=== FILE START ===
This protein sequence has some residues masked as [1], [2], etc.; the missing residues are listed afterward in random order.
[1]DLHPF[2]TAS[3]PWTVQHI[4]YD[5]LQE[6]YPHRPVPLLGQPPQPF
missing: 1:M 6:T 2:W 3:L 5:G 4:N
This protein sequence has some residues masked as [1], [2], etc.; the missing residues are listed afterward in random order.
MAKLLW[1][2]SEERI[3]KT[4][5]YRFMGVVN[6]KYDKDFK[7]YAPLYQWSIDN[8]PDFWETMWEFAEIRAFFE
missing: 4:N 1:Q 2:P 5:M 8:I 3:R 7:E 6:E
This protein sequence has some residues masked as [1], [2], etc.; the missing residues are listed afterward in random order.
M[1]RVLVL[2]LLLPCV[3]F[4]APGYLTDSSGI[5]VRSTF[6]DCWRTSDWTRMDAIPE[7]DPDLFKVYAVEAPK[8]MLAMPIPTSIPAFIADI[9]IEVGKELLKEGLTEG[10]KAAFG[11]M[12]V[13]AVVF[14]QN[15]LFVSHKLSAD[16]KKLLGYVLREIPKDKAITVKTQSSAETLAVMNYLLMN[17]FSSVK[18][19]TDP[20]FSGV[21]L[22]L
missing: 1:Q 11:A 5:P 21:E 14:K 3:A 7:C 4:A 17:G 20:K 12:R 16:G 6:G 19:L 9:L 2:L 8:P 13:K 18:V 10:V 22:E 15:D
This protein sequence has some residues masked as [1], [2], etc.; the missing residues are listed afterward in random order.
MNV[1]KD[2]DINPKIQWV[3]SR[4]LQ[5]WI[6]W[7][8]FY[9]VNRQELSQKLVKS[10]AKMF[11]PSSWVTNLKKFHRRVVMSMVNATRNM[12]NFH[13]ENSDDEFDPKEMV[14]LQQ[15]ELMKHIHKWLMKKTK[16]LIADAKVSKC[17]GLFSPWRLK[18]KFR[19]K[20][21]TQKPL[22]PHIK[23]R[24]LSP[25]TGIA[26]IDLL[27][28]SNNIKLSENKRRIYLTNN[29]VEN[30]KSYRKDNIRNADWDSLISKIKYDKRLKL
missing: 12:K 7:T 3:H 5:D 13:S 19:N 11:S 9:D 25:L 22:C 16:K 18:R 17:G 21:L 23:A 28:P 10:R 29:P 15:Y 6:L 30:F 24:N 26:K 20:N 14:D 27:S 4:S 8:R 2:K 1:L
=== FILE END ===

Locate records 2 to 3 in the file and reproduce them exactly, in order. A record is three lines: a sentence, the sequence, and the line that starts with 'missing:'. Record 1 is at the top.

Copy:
This protein sequence has some residues masked as [1], [2], etc.; the missing residues are listed afterward in random order.
MAKLLW[1][2]SEERI[3]KT[4][5]YRFMGVVN[6]KYDKDFK[7]YAPLYQWSIDN[8]PDFWETMWEFAEIRAFFE
missing: 4:N 1:Q 2:P 5:M 8:I 3:R 7:E 6:E
This protein sequence has some residues masked as [1], [2], etc.; the missing residues are listed afterward in random order.
M[1]RVLVL[2]LLLPCV[3]F[4]APGYLTDSSGI[5]VRSTF[6]DCWRTSDWTRMDAIPE[7]DPDLFKVYAVEAPK[8]MLAMPIPTSIPAFIADI[9]IEVGKELLKEGLTEG[10]KAAFG[11]M[12]V[13]AVVF[14]QN[15]LFVSHKLSAD[16]KKLLGYVLREIPKDKAITVKTQSSAETLAVMNYLLMN[17]FSSVK[18][19]TDP[20]FSGV[21]L[22]L
missing: 1:Q 11:A 5:P 21:E 14:K 3:A 7:C 4:A 17:G 20:K 12:R 16:G 6:G 19:L 9:L 2:L 8:P 13:K 18:V 10:V 22:E 15:D